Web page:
Pokémon Go: Health Benefits and Safety Tips  (320x240)
Pokémon Go: Health Benefits and Safety Tips

Since its recent release, Pokémon GO has captured the attention of players across the world. With thousands answering the call to “catch ‘em all,” Baylor College of Medicine’s Dr. Irvin Sulapas discusses the game’s health benefits and offers his tips on how to stay safe while playing the game.

Sulapas, an assistant professor of family and community medicine at Baylor and primary care sports medicine physician, explains that the game is beneficial to players’ health because it is getting users moving.

“The whole premise of the game is to catch digital Pokémon in the real world. It is attached to one’s GPS and then you walk around and try to find random Pokémon for you to catch,” Sulapas said. “It forces individuals to get out of the house and walk.”

According to Sulapas, the game also includes a feature that allows players to hatch Pokémon from eggs, but in order to hatch the eggs players must walk between 2 to 10 kilometers, or about 1 to 6 miles.

Exercise is not the only health benefit Pokémon GO provides. Sulapas explains how the game encourages social interaction and can bring someone out of their shell.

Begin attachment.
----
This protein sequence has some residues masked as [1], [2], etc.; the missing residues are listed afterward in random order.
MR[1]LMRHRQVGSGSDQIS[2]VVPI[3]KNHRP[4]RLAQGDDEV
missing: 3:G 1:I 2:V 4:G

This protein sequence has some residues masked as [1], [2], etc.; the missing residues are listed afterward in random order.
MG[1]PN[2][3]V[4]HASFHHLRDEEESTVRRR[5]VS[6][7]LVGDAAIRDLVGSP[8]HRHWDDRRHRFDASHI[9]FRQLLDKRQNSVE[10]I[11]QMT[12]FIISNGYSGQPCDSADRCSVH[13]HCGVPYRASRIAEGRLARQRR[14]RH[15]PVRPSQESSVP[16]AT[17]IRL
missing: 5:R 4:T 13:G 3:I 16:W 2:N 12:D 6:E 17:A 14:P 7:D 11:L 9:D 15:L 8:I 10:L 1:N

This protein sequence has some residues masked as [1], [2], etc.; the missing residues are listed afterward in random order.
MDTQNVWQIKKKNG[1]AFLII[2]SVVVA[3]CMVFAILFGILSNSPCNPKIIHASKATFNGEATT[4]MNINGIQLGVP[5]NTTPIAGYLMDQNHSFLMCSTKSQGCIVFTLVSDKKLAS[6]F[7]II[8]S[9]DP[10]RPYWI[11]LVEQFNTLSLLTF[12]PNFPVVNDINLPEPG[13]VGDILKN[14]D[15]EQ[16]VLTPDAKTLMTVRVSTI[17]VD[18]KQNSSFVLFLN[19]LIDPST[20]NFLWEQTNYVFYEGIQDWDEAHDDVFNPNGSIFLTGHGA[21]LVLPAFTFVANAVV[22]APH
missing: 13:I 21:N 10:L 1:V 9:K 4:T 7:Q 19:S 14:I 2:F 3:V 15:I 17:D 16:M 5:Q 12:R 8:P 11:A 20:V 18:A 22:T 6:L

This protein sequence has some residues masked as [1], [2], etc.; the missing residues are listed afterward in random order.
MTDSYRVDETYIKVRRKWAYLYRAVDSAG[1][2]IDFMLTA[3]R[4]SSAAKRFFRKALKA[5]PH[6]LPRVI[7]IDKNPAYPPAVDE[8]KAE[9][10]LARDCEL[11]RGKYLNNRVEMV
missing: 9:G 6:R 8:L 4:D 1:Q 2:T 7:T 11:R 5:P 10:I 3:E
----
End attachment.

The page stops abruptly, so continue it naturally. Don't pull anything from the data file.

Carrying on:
“Instead of playing the game indoors, watching TV, it forces you to go out and interact,” Sulapas said. “It is very popular, so chances are you may see someone else playing Pokémon and have a common bond to share or have a common topic for a small conversation.”

While exercise and social interaction are two possible health benefits of the game, Sulapas also warns that the game does have possible health and safety risks.

Sulapas recommends following general heat and outdoor safety precautions when playing the game. These include wearing sunscreen, staying well hydrated, watching for cars and staying on sidewalks.

He also cautions players to be aware of their surroundings and where they are.

“Try not to go places you normally wouldn’t go. There have been some instances where people have trespassed by hopping the fence of a neighbor’s backyard or they have gone to a closed or run down dangerous location,” Sulapas said. “Always use common sense when you’re looking to find some Pokémon.”